By sponsoring the loans, the Guarantor would make available resources to tackle a range of development challenges around the world or, as in the case of the IDB, in the LAC region. The Guarantor’s money would be used only in the event of a government default, a highly unlikely occurrence given the bank’s distinguished loan repayment historical track record. Multinational corporations could become guarantors as part of their corporate social responsibility strategy. Loan sponsorships could be split between several Guarantors who might share a common interest in a particular project — viz. the promotion of gender equality. Annex I lays out a simple graphic representation of the sponsored loans program proposal.2
In the paragraphs that follow, we present three examples of the sorts of projects that might be funded under this program. The sponsored loans program could substantially enhance the lending capacity of the multilateral development banks. Indeed, in theory, the binding constraint would no longer be internal debt-to-equity ratios in lending operations or the fiscal situation of its official shareholders, but rather identifying worthy projects that might excite the imagination of private investors, who would be taking on all of the risk. This, in turn, might lead the financial institutions to modernize internal procedures and structures, so as to be able to take on a potentially much larger volume of projects, but also to examine whether they are appropriately staffed with respect to experience, talent and skills.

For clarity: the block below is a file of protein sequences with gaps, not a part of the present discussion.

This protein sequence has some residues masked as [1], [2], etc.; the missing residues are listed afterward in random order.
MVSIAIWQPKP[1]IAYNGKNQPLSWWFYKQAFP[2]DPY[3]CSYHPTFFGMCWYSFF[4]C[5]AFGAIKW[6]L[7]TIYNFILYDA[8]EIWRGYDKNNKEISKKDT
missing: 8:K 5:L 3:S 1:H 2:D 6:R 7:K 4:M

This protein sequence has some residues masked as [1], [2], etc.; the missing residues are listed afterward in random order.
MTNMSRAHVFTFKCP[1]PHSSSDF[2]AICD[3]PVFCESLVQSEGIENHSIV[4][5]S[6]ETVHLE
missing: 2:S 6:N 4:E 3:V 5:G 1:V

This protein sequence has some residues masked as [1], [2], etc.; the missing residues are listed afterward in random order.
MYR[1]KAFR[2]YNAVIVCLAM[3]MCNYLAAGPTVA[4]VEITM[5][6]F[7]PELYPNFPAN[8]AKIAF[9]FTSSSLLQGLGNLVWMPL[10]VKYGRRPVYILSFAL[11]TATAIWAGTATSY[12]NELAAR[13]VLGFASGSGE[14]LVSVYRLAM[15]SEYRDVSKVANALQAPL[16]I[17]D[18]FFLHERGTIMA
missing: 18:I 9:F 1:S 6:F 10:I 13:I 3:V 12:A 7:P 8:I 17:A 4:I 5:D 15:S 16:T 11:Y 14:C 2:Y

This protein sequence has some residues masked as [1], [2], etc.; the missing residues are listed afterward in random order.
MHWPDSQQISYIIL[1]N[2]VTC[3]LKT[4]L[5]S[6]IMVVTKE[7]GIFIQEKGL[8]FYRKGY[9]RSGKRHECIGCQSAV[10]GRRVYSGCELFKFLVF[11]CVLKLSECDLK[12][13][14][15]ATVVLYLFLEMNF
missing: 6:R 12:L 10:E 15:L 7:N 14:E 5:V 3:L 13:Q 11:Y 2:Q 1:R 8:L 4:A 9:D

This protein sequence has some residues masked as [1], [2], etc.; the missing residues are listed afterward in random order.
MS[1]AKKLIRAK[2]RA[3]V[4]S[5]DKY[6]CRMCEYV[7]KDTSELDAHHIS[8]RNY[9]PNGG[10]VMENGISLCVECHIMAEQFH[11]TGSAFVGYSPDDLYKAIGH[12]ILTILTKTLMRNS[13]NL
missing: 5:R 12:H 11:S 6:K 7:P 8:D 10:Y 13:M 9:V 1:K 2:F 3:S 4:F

You can read on Augusto’s full article here four projects that he proposes to progress the global agenda:
Project I: Tackling persistent gender inequalities
Project II: Developing alternative metrics of human welfare
Project III: Supporting the environmental transition in agriculture
Boosting the IMF’s firepower